A lot of people I have met in Yangon have recommended getting hobby to help fill my days off, which got me to thinking – is whisky tasting a hobby and if not, why not?!
Enter The Yangon Whisky Club, started by James Erskine, an affable Brit who’s enthusiasm for a wee dram is matched only by his seemingly endless knowledge on the subject and who ensures the Whisky tastings are well organised, informative and most of all fun!
The Whisky World Cup started back at the end of April, just before I arrived in Yangon, with Group A comprising a blind tasting of 5 Whiskys; Teerenpeli from Finland, Kavalan Concert Master from Taiwan, Penderyn from Wales, Millstone 5 yr Old from Holland and Glen Els The Journey from Germany.
Teerenpeli, a Finnish distillery that was established in 2002, producing just 40,000 litres of whisky every year, was the clear winner with 49% of the vote, with Kavalan, a Taiwanese distillery founded in 2005 and now in the top 5 Scotch producing distilleries by volume in the world, finishing in second place with 35% of the overall vote.
Group B saw English Whisky Company Chapter 14 from England emerge victorious against Canadian Club 100% Rye from Canada, Santis Malt from Switzerland,Grand Royal Double Gold from Myanmar and Helliers Rd-Pinot Noir Finish from Australia, with 39% of the vote.
Whilst England is not well known for its whisky production, there were a number of whisky distillers operating historically, until the 19th century in fact, however it wasn’t until 2003 that two Cornish distillers revived the art form and there are now around half a dozen English distilleries including the Norfolk based English Whisky Company who produced the Chapter 14 we tasted.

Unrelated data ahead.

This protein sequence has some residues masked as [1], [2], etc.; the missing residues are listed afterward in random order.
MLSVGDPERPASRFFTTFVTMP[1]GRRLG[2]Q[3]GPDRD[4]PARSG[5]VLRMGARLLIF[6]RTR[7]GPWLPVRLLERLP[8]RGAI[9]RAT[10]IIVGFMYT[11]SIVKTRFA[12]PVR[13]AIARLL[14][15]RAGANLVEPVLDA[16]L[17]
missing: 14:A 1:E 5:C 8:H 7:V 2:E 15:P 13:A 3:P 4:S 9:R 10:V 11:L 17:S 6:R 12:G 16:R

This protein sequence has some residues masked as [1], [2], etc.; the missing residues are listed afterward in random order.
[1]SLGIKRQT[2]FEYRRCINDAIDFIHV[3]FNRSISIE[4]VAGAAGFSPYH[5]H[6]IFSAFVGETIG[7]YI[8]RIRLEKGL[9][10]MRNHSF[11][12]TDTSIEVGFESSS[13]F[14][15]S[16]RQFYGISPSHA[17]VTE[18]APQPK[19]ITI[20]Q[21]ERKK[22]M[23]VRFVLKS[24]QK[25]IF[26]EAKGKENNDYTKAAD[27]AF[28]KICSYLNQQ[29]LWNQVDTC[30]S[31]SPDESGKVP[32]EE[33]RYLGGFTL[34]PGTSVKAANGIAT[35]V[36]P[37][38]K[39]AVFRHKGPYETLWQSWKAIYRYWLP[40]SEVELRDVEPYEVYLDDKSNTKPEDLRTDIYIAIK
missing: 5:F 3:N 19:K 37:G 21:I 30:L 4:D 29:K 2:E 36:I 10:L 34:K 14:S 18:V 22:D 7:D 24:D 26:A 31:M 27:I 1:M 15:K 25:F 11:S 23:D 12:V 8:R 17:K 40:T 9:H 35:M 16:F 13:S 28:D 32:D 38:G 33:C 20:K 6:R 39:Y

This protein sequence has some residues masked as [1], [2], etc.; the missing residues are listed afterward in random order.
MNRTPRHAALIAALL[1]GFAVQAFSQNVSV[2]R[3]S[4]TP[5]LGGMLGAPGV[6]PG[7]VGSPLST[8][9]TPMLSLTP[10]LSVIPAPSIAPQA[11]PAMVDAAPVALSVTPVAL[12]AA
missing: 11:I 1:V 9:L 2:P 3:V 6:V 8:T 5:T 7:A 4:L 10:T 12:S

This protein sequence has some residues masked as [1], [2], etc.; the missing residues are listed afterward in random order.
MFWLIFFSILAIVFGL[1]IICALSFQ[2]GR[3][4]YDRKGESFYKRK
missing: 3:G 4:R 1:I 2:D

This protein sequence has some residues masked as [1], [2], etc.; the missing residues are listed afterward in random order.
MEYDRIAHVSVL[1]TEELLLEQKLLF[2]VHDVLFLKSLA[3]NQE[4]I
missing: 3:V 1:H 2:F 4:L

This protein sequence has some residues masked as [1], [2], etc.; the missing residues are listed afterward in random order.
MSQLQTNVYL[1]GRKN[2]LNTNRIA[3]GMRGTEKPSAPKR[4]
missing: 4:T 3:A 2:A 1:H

Group C included Amrut Fusion from India, Woodford Reserve Kentucky Bourbon from the USA, Bains Cape Mountain Whisky from South Africa, Teeling Single Malt from Ireland and Eddu Grey Rock from France. Perhaps unsurprisingly, the Award Winning Amrut Fusion proved far more popular than the safer Irish and American offerings, making its way onto the next round with ease.
Amrut Fusion takes its name from the fact that it uses “a fusion” of both Indian and Scottish barley (Amrut also means “nectar of the Gods” or “nectar of life” in Sanskrit) and was named one of the worlds top 3 Whiskies’ in 2010 by renowned whisky writer Jim Murray.
Group D was where I first attended the tastings, sampling Hibiki Harmony from Japan alongside Auchtenoshan 12 yr old and the lesser known Kekeis Single Malt from Austria, Brukswhisky Single Malt from Sweden and Stokerij De Moleberg Fado Vivo from Belgium. Unsurprisingly the top two whiskys were the Hibiki with 34% of the vote and the Auchtentoshan 12 yr old with 32% of the vote, meaning that the whiskies for the finals were to be Teerenpeli (Finland) English Whisky Company Chapter 14 (England) Amrut Fusion (India) Hibiki Harmony (Japan) as well as Kavalan (Taiwan) as the highest rated runner up.
Last nights final at The Savoy Hotel was the culmination of 3 months efforts and we were all interested to see which Whisky would emerge victorious. It was also the first time we had food paired alongside the whisky which was a great idea, Chef Patrick from The Savoy had some really interesting parings for us, from marinated beetroot and feta to pan seared foie gras, which were a huge success with the tasting panel.
Needless to say England bottled it and the majority of the panel found the Chapter 14 to be overly perfumed, like bubblegum, whilst the Teerenpeli proved far more popular, having interesting grassy notes and a pleasingly oily mouthfeel. The Hibiki that I had so enjoyed the previous round seemed overly caramelly and sweet & paled in comparison to the Kavalan (which received one of my three votes) however it was the complex notes and intriguing blend of smoke and minerals of the Amrut Fusion which saw them crowned overall victors of the Yangon Whisky Club World Cup!
I would recommend the tastings to anyone interested in Whisky (and living in Yangon obviously!) The group was a fun and diverse mix of all ages and nationalities and James is an excellent host, ensuring everything stays on topic without wavering (as you might expect after the 4th or 5th whisky!)